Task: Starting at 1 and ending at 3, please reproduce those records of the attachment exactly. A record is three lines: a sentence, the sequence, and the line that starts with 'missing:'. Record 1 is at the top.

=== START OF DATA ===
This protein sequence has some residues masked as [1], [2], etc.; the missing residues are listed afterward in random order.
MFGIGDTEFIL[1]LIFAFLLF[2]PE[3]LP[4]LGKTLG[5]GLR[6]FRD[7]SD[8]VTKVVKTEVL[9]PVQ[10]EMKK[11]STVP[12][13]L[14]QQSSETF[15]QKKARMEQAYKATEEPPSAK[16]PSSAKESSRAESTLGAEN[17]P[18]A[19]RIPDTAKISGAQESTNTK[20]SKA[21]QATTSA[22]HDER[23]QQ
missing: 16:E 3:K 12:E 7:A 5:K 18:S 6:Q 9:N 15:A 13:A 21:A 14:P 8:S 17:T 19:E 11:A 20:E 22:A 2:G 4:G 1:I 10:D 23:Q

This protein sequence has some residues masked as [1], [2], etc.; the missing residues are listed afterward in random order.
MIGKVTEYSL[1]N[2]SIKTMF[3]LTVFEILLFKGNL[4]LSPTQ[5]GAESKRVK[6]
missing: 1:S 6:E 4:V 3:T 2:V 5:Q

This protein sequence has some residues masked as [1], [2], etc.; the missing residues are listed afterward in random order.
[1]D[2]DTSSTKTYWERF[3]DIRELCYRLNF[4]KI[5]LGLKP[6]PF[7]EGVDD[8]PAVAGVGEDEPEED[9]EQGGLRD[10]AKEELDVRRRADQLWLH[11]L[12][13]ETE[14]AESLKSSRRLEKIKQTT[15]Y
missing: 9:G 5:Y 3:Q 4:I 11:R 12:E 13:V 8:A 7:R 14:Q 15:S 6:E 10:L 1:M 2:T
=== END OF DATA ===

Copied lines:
This protein sequence has some residues masked as [1], [2], etc.; the missing residues are listed afterward in random order.
MFGIGDTEFIL[1]LIFAFLLF[2]PE[3]LP[4]LGKTLG[5]GLR[6]FRD[7]SD[8]VTKVVKTEVL[9]PVQ[10]EMKK[11]STVP[12][13]L[14]QQSSETF[15]QKKARMEQAYKATEEPPSAK[16]PSSAKESSRAESTLGAEN[17]P[18]A[19]RIPDTAKISGAQESTNTK[20]SKA[21]QATTSA[22]HDER[23]QQ
missing: 16:E 3:K 12:E 7:A 5:K 18:S 6:Q 9:N 15:A 13:A 21:A 14:P 8:S 17:T 19:E 11:A 20:E 22:A 2:G 4:G 1:I 10:D 23:Q

This protein sequence has some residues masked as [1], [2], etc.; the missing residues are listed afterward in random order.
MIGKVTEYSL[1]N[2]SIKTMF[3]LTVFEILLFKGNL[4]LSPTQ[5]GAESKRVK[6]
missing: 1:S 6:E 4:V 3:T 2:V 5:Q

This protein sequence has some residues masked as [1], [2], etc.; the missing residues are listed afterward in random order.
[1]D[2]DTSSTKTYWERF[3]DIRELCYRLNF[4]KI[5]LGLKP[6]PF[7]EGVDD[8]PAVAGVGEDEPEED[9]EQGGLRD[10]AKEELDVRRRADQLWLH[11]L[12][13]ETE[14]AESLKSSRRLEKIKQTT[15]Y
missing: 9:G 5:Y 3:Q 4:I 11:R 12:E 13:V 8:A 7:R 14:Q 15:S 6:E 10:L 1:M 2:T